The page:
Washington Post Blogger Agrees: Thomas Friedman Is a Tiresome Blowhard Worth Mocking

Washington Post media blogger Erik Wemple has cried foul against a New York Observer article titled “The Tyranny and Lethargy of the Times Editorial Page." Wemple is right that this article by Ken Kurson is loaded with negative attacks from anonymous Times “insiders,” but stops short of saying this is exactly what the Times (and the Post) do to politicians they don’t like. (See the Vicki Iseman debacle of 2008.)

But perhaps the funniest part is after finding “17 problems” with the Observer article, he writes he cannot find any problem with people finding columnist Thomas Friedman is a tiresome blowhard:

Excerpt No. 6: “One current Times staffer told The Observer, ‘Tom Friedman is an embarrassment. I mean there are multiple blogs and Tumblrs and Twitter feeds that exist solely to make fun of his sort of blowhardy [bull-expletive].’

Problem No. 8: Eh, no real problem here.

This is some of the Observer article’s Friedman passage:

Particularly strong criticism, to the point of resentful (some might say jealous), was directed at Thomas Friedman, the three-time winner of the Pulitzer Prize who writes mostly about foreign affairs and the environment.

One current Times staffer told The Observer, “Tom Friedman is an embarrassment. I mean there are multiple blogs and Tumblrs and Twitter feeds that exist solely to make fun of his sort of blowhardy bullshit.” (Gawker has been particularly hard on Mr. Friedman, with Hamilton Nolan memorably skewering him in a column entitled “Tom Friedman Travels the World to Find Incredibly Uninteresting Platitudes,” as a “mustachioed soothsaying simpleton”; another column was titled “Tom Friedman Does Not Know What’s Happening Here,” and the @firetomfriedman Twitter account has more than 1,800 followers.)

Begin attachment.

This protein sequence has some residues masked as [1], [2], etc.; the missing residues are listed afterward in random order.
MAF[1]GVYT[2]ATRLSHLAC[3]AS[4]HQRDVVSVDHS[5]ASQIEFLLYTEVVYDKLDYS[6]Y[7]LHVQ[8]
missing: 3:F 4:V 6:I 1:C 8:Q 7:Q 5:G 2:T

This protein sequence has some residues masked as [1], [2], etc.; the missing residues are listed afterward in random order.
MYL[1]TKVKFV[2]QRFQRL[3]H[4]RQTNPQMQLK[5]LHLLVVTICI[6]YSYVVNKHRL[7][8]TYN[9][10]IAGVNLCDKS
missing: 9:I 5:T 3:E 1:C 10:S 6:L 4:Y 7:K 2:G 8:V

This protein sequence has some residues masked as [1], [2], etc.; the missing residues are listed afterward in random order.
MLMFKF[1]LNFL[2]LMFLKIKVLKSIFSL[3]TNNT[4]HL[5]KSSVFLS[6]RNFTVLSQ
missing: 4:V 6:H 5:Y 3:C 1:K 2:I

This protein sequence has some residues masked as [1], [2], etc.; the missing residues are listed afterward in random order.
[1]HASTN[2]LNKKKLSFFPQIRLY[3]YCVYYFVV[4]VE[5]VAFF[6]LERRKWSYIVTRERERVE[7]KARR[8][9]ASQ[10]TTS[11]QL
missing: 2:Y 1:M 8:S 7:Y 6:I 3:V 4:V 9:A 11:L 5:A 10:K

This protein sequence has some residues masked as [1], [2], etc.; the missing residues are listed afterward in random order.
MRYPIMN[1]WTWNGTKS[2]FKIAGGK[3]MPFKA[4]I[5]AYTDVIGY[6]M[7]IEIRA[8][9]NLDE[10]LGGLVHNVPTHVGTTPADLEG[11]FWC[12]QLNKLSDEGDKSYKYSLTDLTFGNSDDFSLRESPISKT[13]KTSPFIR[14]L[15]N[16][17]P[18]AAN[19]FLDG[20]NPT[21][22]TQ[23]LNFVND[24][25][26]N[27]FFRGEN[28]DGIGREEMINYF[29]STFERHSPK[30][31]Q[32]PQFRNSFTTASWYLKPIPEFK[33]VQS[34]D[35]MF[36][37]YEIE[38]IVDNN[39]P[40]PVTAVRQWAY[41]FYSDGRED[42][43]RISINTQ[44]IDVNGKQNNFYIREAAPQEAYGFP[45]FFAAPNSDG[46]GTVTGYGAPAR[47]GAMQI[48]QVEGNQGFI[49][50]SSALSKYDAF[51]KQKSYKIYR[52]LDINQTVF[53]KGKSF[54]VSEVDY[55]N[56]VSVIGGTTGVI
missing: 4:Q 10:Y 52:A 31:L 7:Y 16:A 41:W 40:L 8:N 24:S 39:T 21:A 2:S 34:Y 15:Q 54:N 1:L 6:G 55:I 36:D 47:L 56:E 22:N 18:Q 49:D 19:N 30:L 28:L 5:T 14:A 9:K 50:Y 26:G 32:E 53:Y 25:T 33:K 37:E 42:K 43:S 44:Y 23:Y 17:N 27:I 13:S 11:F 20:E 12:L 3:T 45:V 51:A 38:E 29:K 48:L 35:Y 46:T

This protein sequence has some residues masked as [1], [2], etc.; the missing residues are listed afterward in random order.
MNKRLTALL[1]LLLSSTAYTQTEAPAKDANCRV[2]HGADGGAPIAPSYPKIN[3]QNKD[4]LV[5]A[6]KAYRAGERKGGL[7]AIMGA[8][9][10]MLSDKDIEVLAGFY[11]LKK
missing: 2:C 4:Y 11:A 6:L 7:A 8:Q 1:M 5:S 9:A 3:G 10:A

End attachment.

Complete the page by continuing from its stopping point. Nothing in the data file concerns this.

We might suggest a rookie Friedman observer to see Friedman's using the Boston Marathon terrorist bombings to decry the lack of a carbon tax.

Wemple called out how the Observer decided to “corral a bunch of cowards who’ll speak in colorful and unnamed ways about Editorial Page Editor Andrew Rosenthal.” He later cited that “According to the Washington Post standards, ‘We should not publish ad hominem quotations from unnamed sources. Sources who want to take a shot at someone in our columns should do so in their own names.’”

Wemple should look inside his own building and recall what the Post did to Gov. Rick Perry on their infamous “Niggerhead” attack in 2011. They used seven anonymous sources to imply Perry was a racist, one of the most damaging charges you can lob at a politician. Wemple should reread what Post ombudsman Andrew Alexander wrote in 2010:


For decades, ombudsmen have complained about The Post's unwillingness to follow its own lofty standards on anonymous sources. Readers, who care about the quality of The Post's journalism, persistently object to anonymity they see as excessive and incessant. The problem is endemic. Reporters should be blamed. But the solution must come in the form of unrelenting enforcement by editors, starting with those at the top.

There's evidence The Post's use of anonymous sources is growing. The phrase "spoke on condition of anonymity" has appeared in an average of 71 stories a month through May -- slightly higher than in the same period a year ago. This year, it has appeared more than 450 times (stories often include multiple anonymous sources). And that doesn't include all of the anonymous sources described in other ways. For example, those ubiquitous unnamed "senior administration officials" have been quoted more than 130 times this year. Post rules urge that when sources are granted anonymity, readers be told why. But in more than 85 stories this year where sources "spoke on condition of anonymity," there was no explanation.

This might explain why the Post decided having an ombudsman was just too expensive a luxury to keep (roll eyes now).

Tim Graham
Tim Graham
Tim Graham is Executive Editor of NewsBusters and is the Media Research Center’s Director of Media Analysis